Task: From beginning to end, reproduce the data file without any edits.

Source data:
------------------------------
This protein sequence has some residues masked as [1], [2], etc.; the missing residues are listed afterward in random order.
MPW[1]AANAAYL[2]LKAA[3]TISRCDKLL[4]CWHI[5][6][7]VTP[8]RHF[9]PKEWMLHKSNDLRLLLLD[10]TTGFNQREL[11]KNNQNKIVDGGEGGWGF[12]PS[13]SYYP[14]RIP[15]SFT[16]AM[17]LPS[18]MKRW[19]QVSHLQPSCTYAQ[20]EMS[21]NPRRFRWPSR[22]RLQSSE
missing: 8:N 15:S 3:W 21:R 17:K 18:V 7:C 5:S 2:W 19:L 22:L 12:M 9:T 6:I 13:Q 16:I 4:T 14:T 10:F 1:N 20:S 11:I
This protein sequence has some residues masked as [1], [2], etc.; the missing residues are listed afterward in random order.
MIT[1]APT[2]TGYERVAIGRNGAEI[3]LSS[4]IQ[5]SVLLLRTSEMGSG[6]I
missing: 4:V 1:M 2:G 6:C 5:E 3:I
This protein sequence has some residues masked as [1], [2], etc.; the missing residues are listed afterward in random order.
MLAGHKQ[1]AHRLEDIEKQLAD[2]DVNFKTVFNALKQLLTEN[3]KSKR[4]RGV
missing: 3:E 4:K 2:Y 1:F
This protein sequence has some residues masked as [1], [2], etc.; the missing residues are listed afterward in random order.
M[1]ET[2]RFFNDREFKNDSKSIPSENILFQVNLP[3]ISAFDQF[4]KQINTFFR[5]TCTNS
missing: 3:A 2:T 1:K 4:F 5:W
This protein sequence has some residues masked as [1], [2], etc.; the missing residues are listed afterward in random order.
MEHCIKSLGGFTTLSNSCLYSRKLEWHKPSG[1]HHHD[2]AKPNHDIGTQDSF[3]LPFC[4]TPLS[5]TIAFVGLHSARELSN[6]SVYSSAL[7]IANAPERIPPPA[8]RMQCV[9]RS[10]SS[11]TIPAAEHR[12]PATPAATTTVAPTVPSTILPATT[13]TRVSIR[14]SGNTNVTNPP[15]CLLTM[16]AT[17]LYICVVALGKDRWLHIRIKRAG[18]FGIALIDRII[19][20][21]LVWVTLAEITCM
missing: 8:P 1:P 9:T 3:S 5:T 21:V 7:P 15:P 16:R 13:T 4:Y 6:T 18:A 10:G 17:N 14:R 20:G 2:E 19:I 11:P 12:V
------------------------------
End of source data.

This protein sequence has some residues masked as [1], [2], etc.; the missing residues are listed afterward in random order.
MPW[1]AANAAYL[2]LKAA[3]TISRCDKLL[4]CWHI[5][6][7]VTP[8]RHF[9]PKEWMLHKSNDLRLLLLD[10]TTGFNQREL[11]KNNQNKIVDGGEGGWGF[12]PS[13]SYYP[14]RIP[15]SFT[16]AM[17]LPS[18]MKRW[19]QVSHLQPSCTYAQ[20]EMS[21]NPRRFRWPSR[22]RLQSSE
missing: 8:N 15:S 3:W 21:R 17:K 18:V 7:C 5:S 2:W 19:L 22:L 12:M 9:T 6:I 13:Q 16:I 4:T 14:T 10:F 1:N 20:S 11:I
This protein sequence has some residues masked as [1], [2], etc.; the missing residues are listed afterward in random order.
MIT[1]APT[2]TGYERVAIGRNGAEI[3]LSS[4]IQ[5]SVLLLRTSEMGSG[6]I
missing: 4:V 1:M 2:G 6:C 5:E 3:I
This protein sequence has some residues masked as [1], [2], etc.; the missing residues are listed afterward in random order.
MLAGHKQ[1]AHRLEDIEKQLAD[2]DVNFKTVFNALKQLLTEN[3]KSKR[4]RGV
missing: 3:E 4:K 2:Y 1:F
This protein sequence has some residues masked as [1], [2], etc.; the missing residues are listed afterward in random order.
M[1]ET[2]RFFNDREFKNDSKSIPSENILFQVNLP[3]ISAFDQF[4]KQINTFFR[5]TCTNS
missing: 3:A 2:T 1:K 4:F 5:W
This protein sequence has some residues masked as [1], [2], etc.; the missing residues are listed afterward in random order.
MEHCIKSLGGFTTLSNSCLYSRKLEWHKPSG[1]HHHD[2]AKPNHDIGTQDSF[3]LPFC[4]TPLS[5]TIAFVGLHSARELSN[6]SVYSSAL[7]IANAPERIPPPA[8]RMQCV[9]RS[10]SS[11]TIPAAEHR[12]PATPAATTTVAPTVPSTILPATT[13]TRVSIR[14]SGNTNVTNPP[15]CLLTM[16]AT[17]LYICVVALGKDRWLHIRIKRAG[18]FGIALIDRII[19][20][21]LVWVTLAEITCM
missing: 8:P 1:P 9:T 3:S 5:T 21:V 7:P 15:P 16:R 13:T 4:Y 6:T 18:A 10:G 17:N 14:R 20:G 2:E 19:I 11:P 12:V